I should also like to take this opportunity to assure my hon. Friend that the Government Office for the South East is working actively and closely with Thanet district council and local partners to ensure that the forthcoming 1997 to 1999 phase of the objective 2 programme delivers maximum benefit for the regeneration of the area.
The Ramsgate harbour approach road is part of the pilot capital challenge scheme announced last year by the previous Government. Kent county council was successful in securing credit approval worth more than £25.9 million over three years to build the road. More than a third of the allocation available for the whole south-east region 591 has been set aside for that one scheme. As my hon. Friend knows, the scheme seeks to provide a new link between the strategic road network and Ramsgate harbour and is regarded as a major catalyst in the diversification of Ramsgate port, creating environmental benefits for the town while aiding the economic regeneration of the Thanet area.
It is therefore surprising that Kent county council is holding up the scheme that it championed so effectively when it made the bid. The county council changed hands when the Conservatives took control at the last election. It is reviewing the system of road schemes in its area. I hope that it comes to a conclusion quickly but I note that my hon. Friend's predecessor, Jonathan Aitken, said:Our town of Ramsgate needs and deserves this road.In the same debate, he was supported in his plea by the hon. Member for North Thanet (Mr. Gale), who said:I endorse his arguments utterly and whole-heartedly."—[Official Report, 4 December 1996; Vol. 286, c. 1181.]I sincerely hope that whatever its decision, Kent county council will get on with it and remove the uncertainty.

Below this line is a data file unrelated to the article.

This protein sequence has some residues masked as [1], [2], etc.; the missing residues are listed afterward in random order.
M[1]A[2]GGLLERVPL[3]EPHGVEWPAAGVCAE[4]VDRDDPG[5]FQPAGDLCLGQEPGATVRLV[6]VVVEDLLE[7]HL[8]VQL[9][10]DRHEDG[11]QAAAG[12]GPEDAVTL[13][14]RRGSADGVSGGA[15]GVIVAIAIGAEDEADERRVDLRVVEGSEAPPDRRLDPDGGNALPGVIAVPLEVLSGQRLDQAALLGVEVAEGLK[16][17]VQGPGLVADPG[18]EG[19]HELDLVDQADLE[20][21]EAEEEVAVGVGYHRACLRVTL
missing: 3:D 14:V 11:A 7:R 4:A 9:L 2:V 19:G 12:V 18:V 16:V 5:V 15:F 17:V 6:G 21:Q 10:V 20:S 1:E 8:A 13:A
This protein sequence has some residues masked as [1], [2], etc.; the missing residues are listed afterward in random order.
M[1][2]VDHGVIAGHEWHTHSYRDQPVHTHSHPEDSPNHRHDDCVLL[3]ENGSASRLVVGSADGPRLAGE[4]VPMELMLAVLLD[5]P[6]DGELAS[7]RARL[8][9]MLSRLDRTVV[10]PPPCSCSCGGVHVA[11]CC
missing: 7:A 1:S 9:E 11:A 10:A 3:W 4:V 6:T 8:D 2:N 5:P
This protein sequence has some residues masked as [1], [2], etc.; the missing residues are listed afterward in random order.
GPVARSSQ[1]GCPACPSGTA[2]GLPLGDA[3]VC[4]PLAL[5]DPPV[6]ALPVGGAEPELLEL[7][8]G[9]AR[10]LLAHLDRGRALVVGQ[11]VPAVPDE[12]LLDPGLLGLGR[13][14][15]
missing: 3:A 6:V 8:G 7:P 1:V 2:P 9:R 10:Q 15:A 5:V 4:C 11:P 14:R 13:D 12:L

By far the largest road building scheme being funded in Kent is the A299–A253 extension, which is the Isle of Thanet's link to the M2 and the strategic road network. My Department is funding Kent county council's scheme to upgrade the road to dual carriageway standard with grade-separated junctions at a total estimated cost of more than £170 million. There are no short-term plans to improve the A253 between Prospect Inn and Lord of the Manor. It is for Kent county council as the local highway authority to develop proposals for that section of the road and bid for funding of the scheme in the usual way.
From a local transport point of view, Kent has done extremely well in recent settlements, taking more than 10 per cent. of national resources. In 1997–98, it will receive £77.3 million in financial support. In a year when the financial constraints bit hard, that compares well with the previous year's figure of £81.6 million.
I note my hon. Friend's comments about rail services in Thanet. The area is served by three trains per hour from London, provided by Connex South Eastern. As he said, the journey time is about one hour 45 minutes. I understand that that will be reduced when the channel tunnel rail link comes into operation. He mentioned a fast connection via Ashford. The Stour Valley line between Thanet and Ashford via Canterbury has been identified as needing upgrading to become a strategic link between Thanet and London linking into the channel tunnel rail link at Ashford. I am sure that he will be watching for progress.
The franchising director has powers to support and encourage investment in new railway services. He has developed criteria for appraising proposals to support new services that offer wide public benefit but may not be viable on a purely commercial basis. He has made recommendations on that criterion that Ministers are considering, but it will be for potential operators of new services to approach him with their proposals.